General News Sector News Suicide — 13 April 2016

Current suicide prevention strategies and inadequate resources are failing to solve the tragedy of children in WA taking their own lives, youth mental health advocates warned yesterday.

It is the leading cause of death for children aged five to 17, with Australian Bureau of Statistics data showing 61 WA kids took their own lives between 2010 and 2014.

Youth Focus WA chief executive Fiona Kalaf said children and young people were often unable to seek and receive professional help, which was crucial.

“We need to understand by the time somebody is contemplating suicide there’s probably been a number of social, cultural and medical issues that have contributed to this.

“Young people may be experiencing domestic violence or be victims of domestic violence.

“They may be trying alcohol and drugs to try to cope. It’s not just somebody might be having a bad day at school.”

Ms Kalaf said many children and young people simply did not know how or where to get help and professional help was not readily available in rural and remote areas.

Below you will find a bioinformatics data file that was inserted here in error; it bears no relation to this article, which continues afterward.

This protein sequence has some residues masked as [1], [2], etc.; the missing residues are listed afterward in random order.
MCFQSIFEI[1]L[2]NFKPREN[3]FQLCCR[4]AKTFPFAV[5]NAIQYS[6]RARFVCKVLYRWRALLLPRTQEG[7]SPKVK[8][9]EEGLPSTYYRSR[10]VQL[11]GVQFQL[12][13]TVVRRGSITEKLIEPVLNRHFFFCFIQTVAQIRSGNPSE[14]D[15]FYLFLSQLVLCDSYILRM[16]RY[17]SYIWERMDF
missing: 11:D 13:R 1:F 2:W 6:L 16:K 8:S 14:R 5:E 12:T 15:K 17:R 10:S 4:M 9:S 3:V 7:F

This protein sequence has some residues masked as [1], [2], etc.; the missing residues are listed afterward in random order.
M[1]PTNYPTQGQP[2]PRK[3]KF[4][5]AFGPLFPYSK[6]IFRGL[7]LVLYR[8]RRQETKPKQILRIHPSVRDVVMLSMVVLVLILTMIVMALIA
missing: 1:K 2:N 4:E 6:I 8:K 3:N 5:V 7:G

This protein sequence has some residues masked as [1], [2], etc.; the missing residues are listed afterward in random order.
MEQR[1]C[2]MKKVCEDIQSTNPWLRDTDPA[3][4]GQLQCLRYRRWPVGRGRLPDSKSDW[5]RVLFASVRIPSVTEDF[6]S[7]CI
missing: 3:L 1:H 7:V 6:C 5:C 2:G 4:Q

“Parents and those who have responsibility for young people, teachers and sports coaches for example, should talk to services if they think someone is not coping and encourage them to seek professional help,” she said.

“What we know with confidence is that when people take the step to get good professional help, it makes all the difference.”

Ms Kalaf said Youth Focus had counselled 11,000 children and young people over the past 14 years and only one had taken their own life.

She said there needed to be a focus on building stronger and more resilient communities that were supportive of young people.

Ross Wortham, director of social policy at the Youth Affairs Council WA, said of particular concern were vulnerable groups including Aboriginals and those who were sexually or gender diverse.

“Suicide prevention is a major public health issue that needs to be addressed. Current solutions have not met the need obviously,” he said.

Mr Wortham said stressors for young people included the death of family member or friend and not having anyone to talk to about the trauma and grief, accessing employment, serious illness and mental health problems.

“It’s acknowledging the need for greater and targeted mental health services, more funding towards community-based and outreach, not just clinical-based services,” he said.

“Obviously it’s not working. We need to do more. We need to think differently. One thing we do see working well is early intervention. It’s important to acknowledge the benefit of that.”

WA’s overall suicide rate grew by more than 12 per cent between 2013 and 2014, with 374 people taking their own lives in 2014.

This article first appeared on ‘The West Australian’ on 13 April 2016.


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